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Rostos (Esperando)

"I was at the National Art Gallery today, where an exhibition from Brazil was being mounted - very disturbing images indeed ..." a friend emailed to me in May. The following day I had the opportunity to talk with artist Carlos Henrique de Mello Carvalho about his 18 unusual paintings, which he had brought to Namibia at the invitation of the Brazilian Embassy.

Why only faces of women?
Walking into the gallery to meet the young artist, I was immediately intrigued by the huge images hanging in the entrance hall. All of them depicted faces of beautiful women - in drab colours, painted on tattered pieces of canvas with frayed edges in uneven shapes. Many faces were cut, torn and covered with bruises and stitches. Why only faces? And why only women? were my first questions.
"For me, the beauty of a woman is concentrated in her face," Carlos explained. "The rest I leave to people's imagination. And what I want to show is so much more disturbing and shocking with women; with men it's not the same message."
Carlos started painting women's faces six years ago, while still at university - at that time mostly faces of friends. But he began asking himself: How have artists before me, especially during the 19th and 20th centuries, depicted women in their art? How does my work fit into their tradition?


Men as viewers and owners of art
He applied for a research scholarship and soon came upon art critic John Berger's influential essay Ways of Seeing, in which Berger investigated the artistic portrayal of women over the past centuries. Berger came to the conclusion that, traditionally, most artists have painted female figures with a male viewer in mind; they painted women to expose them to the 'male gaze'
Nude women, in particular, have therefore been depicted as passive figures, without their own stories, accessible and desirable, posed in a way to please or entice the male spectator. They do not capture the essence of the individual woman, but are, according to Berger, portrayed for men to "gain reassurance of their manhood" - both as a spectator and as an owner of art.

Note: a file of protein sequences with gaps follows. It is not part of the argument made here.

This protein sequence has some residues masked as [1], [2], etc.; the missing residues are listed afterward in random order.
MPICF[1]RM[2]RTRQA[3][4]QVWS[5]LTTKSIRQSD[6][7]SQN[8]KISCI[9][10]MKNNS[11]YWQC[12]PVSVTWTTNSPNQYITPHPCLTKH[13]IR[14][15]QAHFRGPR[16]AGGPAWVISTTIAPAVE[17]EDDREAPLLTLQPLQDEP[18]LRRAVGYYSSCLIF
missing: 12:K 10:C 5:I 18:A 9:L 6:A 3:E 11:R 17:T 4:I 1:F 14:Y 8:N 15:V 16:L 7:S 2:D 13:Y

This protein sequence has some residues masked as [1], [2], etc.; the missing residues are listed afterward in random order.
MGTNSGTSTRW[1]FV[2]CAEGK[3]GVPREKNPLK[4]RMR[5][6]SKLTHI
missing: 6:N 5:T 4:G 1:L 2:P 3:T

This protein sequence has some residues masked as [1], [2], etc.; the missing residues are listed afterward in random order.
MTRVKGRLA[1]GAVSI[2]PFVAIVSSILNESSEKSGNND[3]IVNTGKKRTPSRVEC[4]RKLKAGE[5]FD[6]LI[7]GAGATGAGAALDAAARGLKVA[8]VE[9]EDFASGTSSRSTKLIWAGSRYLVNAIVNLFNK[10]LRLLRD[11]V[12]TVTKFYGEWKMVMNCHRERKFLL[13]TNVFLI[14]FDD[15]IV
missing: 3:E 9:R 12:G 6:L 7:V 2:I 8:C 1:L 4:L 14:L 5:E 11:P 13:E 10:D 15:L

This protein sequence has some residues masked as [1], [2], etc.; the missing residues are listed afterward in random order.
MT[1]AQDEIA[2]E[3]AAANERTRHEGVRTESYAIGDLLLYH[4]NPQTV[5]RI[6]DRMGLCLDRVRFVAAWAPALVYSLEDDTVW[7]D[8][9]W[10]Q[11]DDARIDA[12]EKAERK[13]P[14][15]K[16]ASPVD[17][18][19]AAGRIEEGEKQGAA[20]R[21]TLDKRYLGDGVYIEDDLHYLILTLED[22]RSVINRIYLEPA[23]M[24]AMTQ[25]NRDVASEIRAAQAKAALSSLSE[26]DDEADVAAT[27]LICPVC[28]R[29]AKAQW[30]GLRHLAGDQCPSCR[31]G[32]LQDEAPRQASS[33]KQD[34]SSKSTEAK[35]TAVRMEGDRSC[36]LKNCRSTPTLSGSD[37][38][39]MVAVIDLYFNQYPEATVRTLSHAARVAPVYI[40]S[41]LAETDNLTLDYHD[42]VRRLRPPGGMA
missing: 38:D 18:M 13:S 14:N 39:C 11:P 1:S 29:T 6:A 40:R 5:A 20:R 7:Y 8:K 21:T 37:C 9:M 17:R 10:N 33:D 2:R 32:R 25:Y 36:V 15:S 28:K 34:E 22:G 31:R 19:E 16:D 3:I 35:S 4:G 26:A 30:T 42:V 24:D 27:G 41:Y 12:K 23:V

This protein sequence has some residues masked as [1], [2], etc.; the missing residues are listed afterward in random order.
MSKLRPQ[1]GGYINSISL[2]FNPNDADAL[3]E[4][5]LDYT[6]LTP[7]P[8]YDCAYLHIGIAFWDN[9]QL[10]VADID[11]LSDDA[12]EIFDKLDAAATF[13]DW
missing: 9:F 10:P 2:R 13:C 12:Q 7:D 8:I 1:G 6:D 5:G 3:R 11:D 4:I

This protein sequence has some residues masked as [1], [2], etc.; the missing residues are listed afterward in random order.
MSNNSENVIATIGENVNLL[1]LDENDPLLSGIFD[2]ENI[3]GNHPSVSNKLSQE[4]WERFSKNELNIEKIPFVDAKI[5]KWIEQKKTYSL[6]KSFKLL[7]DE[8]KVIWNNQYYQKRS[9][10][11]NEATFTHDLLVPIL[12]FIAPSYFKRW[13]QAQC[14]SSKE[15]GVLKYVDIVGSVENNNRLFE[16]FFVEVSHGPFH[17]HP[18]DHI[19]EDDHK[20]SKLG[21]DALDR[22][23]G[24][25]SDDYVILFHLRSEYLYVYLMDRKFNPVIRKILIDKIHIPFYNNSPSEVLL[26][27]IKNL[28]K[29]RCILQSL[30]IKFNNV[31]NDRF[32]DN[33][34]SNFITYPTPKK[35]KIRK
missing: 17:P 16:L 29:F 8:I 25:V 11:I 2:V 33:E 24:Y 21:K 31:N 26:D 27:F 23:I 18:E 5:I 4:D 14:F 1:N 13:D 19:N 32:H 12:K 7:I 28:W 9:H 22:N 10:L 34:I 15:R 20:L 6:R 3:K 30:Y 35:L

Of course there were masters, Berger admits, who created unique images of particular women, showing their love and respect for their female subjects, but this was a rarity. Most paintings of female figures only seem to be about the woman portrayed, but they are not: they are all about the male painter and the male viewer.


Nakedness and nudity
Berger makes an interesting distinction between naked and nude. A naked woman, he writes, is naked and at the same time remains completely herself, without feeling used and without being viewed as an object. A nude woman is also naked, but she has become an object to be gazed at, an object of pleasure, sexuality or power. Images of nude women reveal what the artist or, in modern times, what the photographer or filmmaker wants the viewer to see.
This representation of women has, according to Berger, continued until today and has found its culmination and perversion in the modern media and commercial advertisements. Nude or half-nude women are exposed ubiquitously to the public eye, used to create certain feelings, mainly in men, in order to sell a product or an idea.

Challenging the objectification of women
In reponse to this tradition, Carlos began to paint images that would force the viewers of his art to look behind the masks, facades and smooth surfaces of beautiful women. "I wanted to challenge this idea of woman as an object to be looked at," he explained. "I therefore paint the faces of women in a very different way. First of all I do not use clean canvas, but tarpaulin that has been used to cover loaded trucks and that has travelled all over my country. It is full of tears and patches, dirty and damaged; it has been exposed to wind and weather, and it has a history just like the women 1 paint.